Some dog breeds have their tails cut off (Tail Docking) because they are working dogs, but most have it done for aesthetic reasons. Many owners don't even know  how the tail is removed or that Tail Docking is an option.
Some dog breeds have their tails cut off (Tail Docking) because they are working dogs, but most have it done for aesthetic reasons. Many owners don’t even know how the tail is removed or that Tail Docking is an option.

The second method, also performed by a breeder when the puppy is between 2 and 5 days old, is performed by cutting off the puppy’s tail using surgical scissors. Neither of these two processes involve the use of anesthetic and the puppies are awake.  Because of the circulation to the tail at this age, stitches are not usually necessary. 

The third method involves a veterinarian.  This is done when the dog is over 8 weeks old. The vet will place the puppy under anesthetic and use a scalpel to remove the tail.  The skin at the base of the tail is pulled over the open wound and held together with stitches.

According to the RSPCA and many other studies, any of these processes cause considerable pain at the time of removal and can result in long term pain as well as associated medical, emotional and social issues.

In 1996 The University of Queensland did a study of 50 puppies.  This was included in their findings:

“The behaviour of 50 puppies of traditionally docked breeds was recorded during and after the procedure of tail docking at the University of Queensland Companion Animal Veterinary Hospital. The behaviours were recorded at the time of the procedure and then in 5 second intervals for the first minute followed by 10 second intervals until the pup settled to sleep. All puppies vocalised intensely (‘shrieking’) at the time of amputation of the tail, averaging 24 shrieks (range of 5 to 33).”

Read more here:  https://espace.library.uq.edu.au/view/UQ:712177

History of Tail Docking

Tail docking began many centuries ago.  Dogs were not pets in the sense that they are today.  Although still considered companions, most were working dogs. They were used for herding on farms or as hunting dogs.  On farms, dogs would round up cattle or sheep. Because of their close proximity to the larger animals as well as their exposure to machinery, it was felt that their tails were subject to injury. It was thought that removing the tail was a preventative measure to ensure the dog’s safety.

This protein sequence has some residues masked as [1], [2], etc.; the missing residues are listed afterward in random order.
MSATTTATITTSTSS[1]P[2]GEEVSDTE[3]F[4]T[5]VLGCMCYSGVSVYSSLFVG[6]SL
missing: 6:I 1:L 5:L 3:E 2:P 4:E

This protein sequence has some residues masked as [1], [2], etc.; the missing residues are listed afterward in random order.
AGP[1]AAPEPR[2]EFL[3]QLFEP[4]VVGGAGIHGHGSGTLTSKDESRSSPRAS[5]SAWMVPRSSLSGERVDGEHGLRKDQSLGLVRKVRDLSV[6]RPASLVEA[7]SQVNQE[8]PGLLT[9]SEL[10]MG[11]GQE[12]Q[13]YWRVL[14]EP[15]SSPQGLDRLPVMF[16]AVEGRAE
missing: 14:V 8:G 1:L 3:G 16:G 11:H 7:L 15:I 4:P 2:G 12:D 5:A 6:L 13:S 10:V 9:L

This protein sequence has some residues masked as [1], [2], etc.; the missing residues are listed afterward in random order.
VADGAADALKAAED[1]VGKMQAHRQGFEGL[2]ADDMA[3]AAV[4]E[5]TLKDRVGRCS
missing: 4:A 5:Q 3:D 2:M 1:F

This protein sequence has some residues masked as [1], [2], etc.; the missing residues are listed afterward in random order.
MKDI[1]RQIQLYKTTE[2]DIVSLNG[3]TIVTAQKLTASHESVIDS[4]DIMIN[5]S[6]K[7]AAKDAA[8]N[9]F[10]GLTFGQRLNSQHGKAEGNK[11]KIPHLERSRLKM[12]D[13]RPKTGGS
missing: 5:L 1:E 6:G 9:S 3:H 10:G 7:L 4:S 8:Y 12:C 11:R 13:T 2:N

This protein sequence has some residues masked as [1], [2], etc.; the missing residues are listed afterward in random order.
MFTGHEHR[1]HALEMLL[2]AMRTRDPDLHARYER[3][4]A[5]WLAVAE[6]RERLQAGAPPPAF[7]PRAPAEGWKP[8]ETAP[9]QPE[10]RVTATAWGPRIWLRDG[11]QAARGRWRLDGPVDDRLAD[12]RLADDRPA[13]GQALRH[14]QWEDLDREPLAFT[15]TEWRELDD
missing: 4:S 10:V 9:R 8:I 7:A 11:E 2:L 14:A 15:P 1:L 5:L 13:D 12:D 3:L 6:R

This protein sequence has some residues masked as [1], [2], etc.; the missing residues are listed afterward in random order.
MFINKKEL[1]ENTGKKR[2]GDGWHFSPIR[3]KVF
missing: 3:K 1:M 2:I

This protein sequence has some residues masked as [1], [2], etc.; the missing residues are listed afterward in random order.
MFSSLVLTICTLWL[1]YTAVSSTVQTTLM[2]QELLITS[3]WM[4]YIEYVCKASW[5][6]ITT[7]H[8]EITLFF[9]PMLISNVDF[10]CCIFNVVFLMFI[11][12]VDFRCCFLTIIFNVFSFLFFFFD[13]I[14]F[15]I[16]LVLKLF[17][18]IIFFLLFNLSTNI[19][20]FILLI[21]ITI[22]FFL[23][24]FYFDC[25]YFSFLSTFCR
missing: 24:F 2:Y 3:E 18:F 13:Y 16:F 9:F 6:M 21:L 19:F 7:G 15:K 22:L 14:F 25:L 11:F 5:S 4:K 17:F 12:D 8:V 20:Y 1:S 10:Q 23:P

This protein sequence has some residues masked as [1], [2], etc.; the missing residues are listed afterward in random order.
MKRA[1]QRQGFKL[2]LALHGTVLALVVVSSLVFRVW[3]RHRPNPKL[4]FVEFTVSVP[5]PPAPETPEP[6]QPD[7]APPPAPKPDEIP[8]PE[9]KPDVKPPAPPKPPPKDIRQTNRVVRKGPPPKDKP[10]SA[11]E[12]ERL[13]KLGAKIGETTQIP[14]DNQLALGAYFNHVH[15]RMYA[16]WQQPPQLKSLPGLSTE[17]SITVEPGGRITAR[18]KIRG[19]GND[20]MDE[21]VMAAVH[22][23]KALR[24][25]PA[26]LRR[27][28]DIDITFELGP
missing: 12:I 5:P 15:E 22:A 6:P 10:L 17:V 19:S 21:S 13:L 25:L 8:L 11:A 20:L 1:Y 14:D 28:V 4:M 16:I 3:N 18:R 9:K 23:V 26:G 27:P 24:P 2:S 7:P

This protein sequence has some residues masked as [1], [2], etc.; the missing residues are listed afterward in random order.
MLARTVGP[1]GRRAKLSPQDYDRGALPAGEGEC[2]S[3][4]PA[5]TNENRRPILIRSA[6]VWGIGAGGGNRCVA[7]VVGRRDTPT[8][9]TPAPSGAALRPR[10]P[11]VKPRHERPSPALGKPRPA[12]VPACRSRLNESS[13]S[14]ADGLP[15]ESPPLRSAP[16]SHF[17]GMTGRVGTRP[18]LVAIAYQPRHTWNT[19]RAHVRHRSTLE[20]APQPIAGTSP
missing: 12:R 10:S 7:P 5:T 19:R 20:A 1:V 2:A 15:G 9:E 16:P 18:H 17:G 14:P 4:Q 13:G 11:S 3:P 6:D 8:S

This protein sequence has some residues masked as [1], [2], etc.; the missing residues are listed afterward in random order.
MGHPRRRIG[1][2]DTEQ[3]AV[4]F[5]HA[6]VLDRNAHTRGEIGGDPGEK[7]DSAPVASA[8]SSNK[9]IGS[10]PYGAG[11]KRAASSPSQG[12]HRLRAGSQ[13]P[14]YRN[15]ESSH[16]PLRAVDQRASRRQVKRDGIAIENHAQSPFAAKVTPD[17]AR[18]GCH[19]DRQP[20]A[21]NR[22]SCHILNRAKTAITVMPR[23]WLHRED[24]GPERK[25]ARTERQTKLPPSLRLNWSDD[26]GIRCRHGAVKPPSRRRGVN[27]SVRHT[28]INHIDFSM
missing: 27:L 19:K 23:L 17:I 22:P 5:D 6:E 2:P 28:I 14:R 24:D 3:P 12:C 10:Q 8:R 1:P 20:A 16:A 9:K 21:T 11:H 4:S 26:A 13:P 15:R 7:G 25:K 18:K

A hunting dog had the potential to engage in fights with other animals.  It was felt that the tail provided a disadvantage as the opponent had something to grab on to, leaving the dog vulnerable. In both cases there was also the concern that if these dogs got too dirty, there could be issues with infection. In later years, when employed as police or guard dogs, this same principle of the dog being vulnerable applied, and the tails were removed for these working dogs.

This post may contain affiliate links.  Although we may make a small commission it is at no cost to you.  See “Disclosure and Legal Things” section for complete details.

Current Reasons for Tail Docking:

For working dogs in the military, on the police force or on farms, the reason for tail docking continues to be for the safety of the dog.  Many dogs who do not work also have their tails docked.  This is often for aesthetic reasons.  The owners feel the dog looks better without a tail or that this provides a look that is familiar to the breed.  Tail docking, for some breeds, has been a requirement for some show dogs to be allowed to compete. 

There is also the belief that it is required.  Many people who are purchasing dogs from breeders are not even aware that tail docking is an option.  The breeders perform the docking and sell the pups already altered.  The owners, in a number of cases, are not even aware of the reasoning behind the removal of the tail, the process by which it is removed nor the potential hazards associated with it.

Which Breeds Most Commonly Dock Tails?

Only certain breeds customarily have their tails removed.  These include:  Dobermans, Rottweilers, Boxers, Cocker Spaniels, Schnauzers and Poodles.  The American Kennel Club has identified over 60 breeds that are known to have docked tails.

NOTEWORTHY:

In most areas of Canada and the US, tail docking is not illegal.  In many countries the procedure is illegal, banned or, at the very least, must be performed by a veterinarian and a medical or other suitable reason is required before the surgery is performed.